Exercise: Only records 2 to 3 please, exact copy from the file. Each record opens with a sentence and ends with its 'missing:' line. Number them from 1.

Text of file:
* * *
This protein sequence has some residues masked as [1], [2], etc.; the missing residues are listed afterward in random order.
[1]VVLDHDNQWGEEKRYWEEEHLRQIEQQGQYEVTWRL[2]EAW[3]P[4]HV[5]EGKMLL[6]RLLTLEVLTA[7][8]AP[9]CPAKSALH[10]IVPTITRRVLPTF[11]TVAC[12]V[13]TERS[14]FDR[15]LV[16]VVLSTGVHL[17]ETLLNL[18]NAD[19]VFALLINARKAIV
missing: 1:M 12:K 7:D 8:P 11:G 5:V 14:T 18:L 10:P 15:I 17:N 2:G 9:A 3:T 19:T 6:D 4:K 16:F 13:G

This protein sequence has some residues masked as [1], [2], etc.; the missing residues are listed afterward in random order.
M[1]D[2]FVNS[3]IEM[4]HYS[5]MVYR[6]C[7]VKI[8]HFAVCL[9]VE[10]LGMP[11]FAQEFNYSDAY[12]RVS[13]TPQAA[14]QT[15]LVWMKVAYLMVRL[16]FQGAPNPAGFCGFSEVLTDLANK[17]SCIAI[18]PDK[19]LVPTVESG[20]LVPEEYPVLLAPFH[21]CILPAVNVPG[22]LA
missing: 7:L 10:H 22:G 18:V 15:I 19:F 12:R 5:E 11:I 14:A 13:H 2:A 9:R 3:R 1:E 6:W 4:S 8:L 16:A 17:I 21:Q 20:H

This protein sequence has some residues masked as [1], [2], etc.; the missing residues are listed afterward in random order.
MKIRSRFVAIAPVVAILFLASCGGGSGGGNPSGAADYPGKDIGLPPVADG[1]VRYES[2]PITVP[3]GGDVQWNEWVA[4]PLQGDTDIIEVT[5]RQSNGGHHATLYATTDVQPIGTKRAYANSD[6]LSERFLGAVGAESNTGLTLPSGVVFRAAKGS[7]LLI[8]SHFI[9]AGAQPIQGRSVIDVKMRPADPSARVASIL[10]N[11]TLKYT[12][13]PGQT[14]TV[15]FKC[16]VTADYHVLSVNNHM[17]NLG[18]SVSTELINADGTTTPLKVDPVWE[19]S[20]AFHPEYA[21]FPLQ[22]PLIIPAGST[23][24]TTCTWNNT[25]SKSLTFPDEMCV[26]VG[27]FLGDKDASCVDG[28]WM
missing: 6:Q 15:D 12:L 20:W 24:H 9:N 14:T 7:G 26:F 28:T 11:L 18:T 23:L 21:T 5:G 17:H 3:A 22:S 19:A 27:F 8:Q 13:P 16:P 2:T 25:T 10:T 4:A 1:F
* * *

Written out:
This protein sequence has some residues masked as [1], [2], etc.; the missing residues are listed afterward in random order.
M[1]D[2]FVNS[3]IEM[4]HYS[5]MVYR[6]C[7]VKI[8]HFAVCL[9]VE[10]LGMP[11]FAQEFNYSDAY[12]RVS[13]TPQAA[14]QT[15]LVWMKVAYLMVRL[16]FQGAPNPAGFCGFSEVLTDLANK[17]SCIAI[18]PDK[19]LVPTVESG[20]LVPEEYPVLLAPFH[21]CILPAVNVPG[22]LA
missing: 7:L 10:H 22:G 18:V 15:I 19:F 12:R 5:E 11:I 14:A 13:H 2:A 9:R 3:R 1:E 6:W 4:S 8:L 16:A 17:I 21:Q 20:H

This protein sequence has some residues masked as [1], [2], etc.; the missing residues are listed afterward in random order.
MKIRSRFVAIAPVVAILFLASCGGGSGGGNPSGAADYPGKDIGLPPVADG[1]VRYES[2]PITVP[3]GGDVQWNEWVA[4]PLQGDTDIIEVT[5]RQSNGGHHATLYATTDVQPIGTKRAYANSD[6]LSERFLGAVGAESNTGLTLPSGVVFRAAKGS[7]LLI[8]SHFI[9]AGAQPIQGRSVIDVKMRPADPSARVASIL[10]N[11]TLKYT[12][13]PGQT[14]TV[15]FKC[16]VTADYHVLSVNNHM[17]NLG[18]SVSTELINADGTTTPLKVDPVWE[19]S[20]AFHPEYA[21]FPLQ[22]PLIIPAGST[23][24]TTCTWNNT[25]SKSLTFPDEMCV[26]VG[27]FLGDKDASCVDG[28]WM
missing: 6:Q 15:D 12:L 20:W 24:H 9:N 14:T 7:G 26:F 28:T 11:L 18:T 23:L 21:T 5:G 17:H 3:A 22:S 19:A 27:F 8:Q 13:P 16:P 2:T 25:T 10:T 4:A 1:F